• Don’t encourage or discourage their questions.  Don’t initiate questions but, don’t discourage them either.  Let your child be your guide. Respond honestly and directly to your child’s question if and when they do ask.  Remember, it’s often not what we say, but how we say it.  Our words may go right over our child’s head.  Our body language, our tone of voice will ring out loud and clear.  Direct, honest, calm responses tell your child what they most need to know.
  • Limit news coverage.  While it’s important to stay informed, it’s easy to overdo it these days.  Constant news coverage creates it’s own rationale, and it’s easy for children and adults to lose perspective.  Turn it off for awhile.
  • Save adult talk for adults.  Our children’s questions often touch our own uncertainties.  Avoid the temptation to go into those uncertainties with your child.  It’s important that we have a place to work out our own questions and feelings.  Talk with your spouse, a friend, or even write in a journal.  While, it can be healthy and healing for an adult to acknowledge their questions with their child.  An honest “I don’t know” is better than posturing and avoidance.  However, it’s almost always a mistake for a parent to share more than that with their child. Our children don’t need to deal with their parent’s issues.  They need us to help them deal with theirs.
  • Maintain perspective.  Because bad things can and do happen in the world, doesn’t mean the world is a bad place.  Bad things are the exception, not the rule.  Remind your child that their school is a safe place.  They can trust their teacher, the principal, and the school staff.  If you have questions about school security, resolve them with the school administration.  Your child doesn’t need to hear them right now.
Finally, get involved.  Perhaps the best thing we can do as parents is to have a hand in creating a world our children can safely believe in.

Wednesday, December 12, 2012

Wherever Two Or Three Are Gathered

It was great to see ECUSA Bishop Eugene Robinson on the Daily Show.  He is the first openly gay man elected Bishop.  He was plugging his new book in favor of same sex marriage.  The premise of the book, in so many words is that love is from God.  When people of the same sex experience love, what they experience is from God, as there is not love apart from God.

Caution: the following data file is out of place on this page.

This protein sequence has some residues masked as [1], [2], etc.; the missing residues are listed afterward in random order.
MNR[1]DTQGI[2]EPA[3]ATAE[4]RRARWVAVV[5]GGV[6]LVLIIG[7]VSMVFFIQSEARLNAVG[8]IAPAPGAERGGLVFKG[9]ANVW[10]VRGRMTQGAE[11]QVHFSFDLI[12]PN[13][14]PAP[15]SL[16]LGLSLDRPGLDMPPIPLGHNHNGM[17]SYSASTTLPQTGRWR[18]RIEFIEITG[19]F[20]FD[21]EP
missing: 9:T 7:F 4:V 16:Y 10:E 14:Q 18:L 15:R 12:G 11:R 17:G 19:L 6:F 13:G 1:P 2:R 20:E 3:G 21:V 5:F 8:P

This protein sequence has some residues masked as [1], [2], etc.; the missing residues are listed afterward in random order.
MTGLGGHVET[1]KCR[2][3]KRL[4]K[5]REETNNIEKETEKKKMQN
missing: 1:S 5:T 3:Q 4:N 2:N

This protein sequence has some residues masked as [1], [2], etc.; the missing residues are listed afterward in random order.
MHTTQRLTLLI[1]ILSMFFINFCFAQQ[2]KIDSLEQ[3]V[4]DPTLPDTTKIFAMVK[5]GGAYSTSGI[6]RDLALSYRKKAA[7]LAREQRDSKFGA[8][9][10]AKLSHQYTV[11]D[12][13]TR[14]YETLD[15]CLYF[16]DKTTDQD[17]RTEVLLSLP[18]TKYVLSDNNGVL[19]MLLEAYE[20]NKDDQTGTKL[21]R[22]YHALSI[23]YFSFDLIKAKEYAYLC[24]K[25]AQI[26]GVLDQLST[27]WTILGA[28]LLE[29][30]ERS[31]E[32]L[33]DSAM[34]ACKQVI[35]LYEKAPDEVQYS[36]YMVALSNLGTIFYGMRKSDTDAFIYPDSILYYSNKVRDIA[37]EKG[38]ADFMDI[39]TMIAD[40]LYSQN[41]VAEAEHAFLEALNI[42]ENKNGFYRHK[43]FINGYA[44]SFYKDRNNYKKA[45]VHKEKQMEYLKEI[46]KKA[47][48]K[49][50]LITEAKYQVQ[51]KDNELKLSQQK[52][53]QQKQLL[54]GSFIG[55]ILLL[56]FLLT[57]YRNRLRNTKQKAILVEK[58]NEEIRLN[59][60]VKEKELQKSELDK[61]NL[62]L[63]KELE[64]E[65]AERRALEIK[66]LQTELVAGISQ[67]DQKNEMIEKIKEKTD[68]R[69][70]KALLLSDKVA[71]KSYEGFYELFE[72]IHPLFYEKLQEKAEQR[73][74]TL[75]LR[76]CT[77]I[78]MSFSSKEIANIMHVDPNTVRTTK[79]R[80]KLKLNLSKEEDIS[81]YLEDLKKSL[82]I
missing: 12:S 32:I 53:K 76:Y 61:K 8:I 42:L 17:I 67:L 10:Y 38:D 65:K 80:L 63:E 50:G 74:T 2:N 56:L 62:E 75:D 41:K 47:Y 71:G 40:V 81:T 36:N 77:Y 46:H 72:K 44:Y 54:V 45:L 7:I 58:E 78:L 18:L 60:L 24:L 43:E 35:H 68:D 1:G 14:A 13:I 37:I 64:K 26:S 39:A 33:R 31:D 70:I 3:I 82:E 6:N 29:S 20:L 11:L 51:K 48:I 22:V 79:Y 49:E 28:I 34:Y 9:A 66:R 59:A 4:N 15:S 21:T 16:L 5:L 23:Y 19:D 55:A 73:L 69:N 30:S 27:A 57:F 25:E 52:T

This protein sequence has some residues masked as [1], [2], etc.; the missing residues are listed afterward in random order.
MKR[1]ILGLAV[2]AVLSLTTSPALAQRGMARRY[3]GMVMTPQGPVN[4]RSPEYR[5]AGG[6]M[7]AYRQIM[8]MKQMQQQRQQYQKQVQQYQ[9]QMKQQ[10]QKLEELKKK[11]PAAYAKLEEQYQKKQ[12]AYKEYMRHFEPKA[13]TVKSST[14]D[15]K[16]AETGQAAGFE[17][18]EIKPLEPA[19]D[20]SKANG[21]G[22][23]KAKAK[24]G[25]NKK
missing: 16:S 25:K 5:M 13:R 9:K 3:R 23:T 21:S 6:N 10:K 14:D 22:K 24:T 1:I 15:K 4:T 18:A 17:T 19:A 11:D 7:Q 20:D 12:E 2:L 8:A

I wouldn’t want to push that analogy too hard, but as a basic operating principle it’s not bad. 

What was really great about his appearance on the Daily Show was another Christian voice added to this conversation.  Not just any voice.  A Christian leader. 

Too often, the Christian position is characterized in popular media by religious conservatives who’s answer to most things progressive follows the famous advice of Nancy Reagan; Just Say No. 

Bishop Robinson’s appearance affirmed again that there is diversity of opinion among people of faith.  I don’t think that can be stressed enough. 

No individual, no group, no theology, no doctrine, has a lock on the Truth. 

At Advent, that’s a big part of what we celebrate, isn’t it?  Emmanuel.  God with us.  When two or three are gathered.

When two or three are gathered, that’s when the fun starts.  Two or three gathered will produce at least two or three points of view.  Sometimes more.

And that’s where God is.  That’s where God has chosen to be.  Right smack in the middle of it.  In the unique messiness of life that happens whenever two or three are gathered.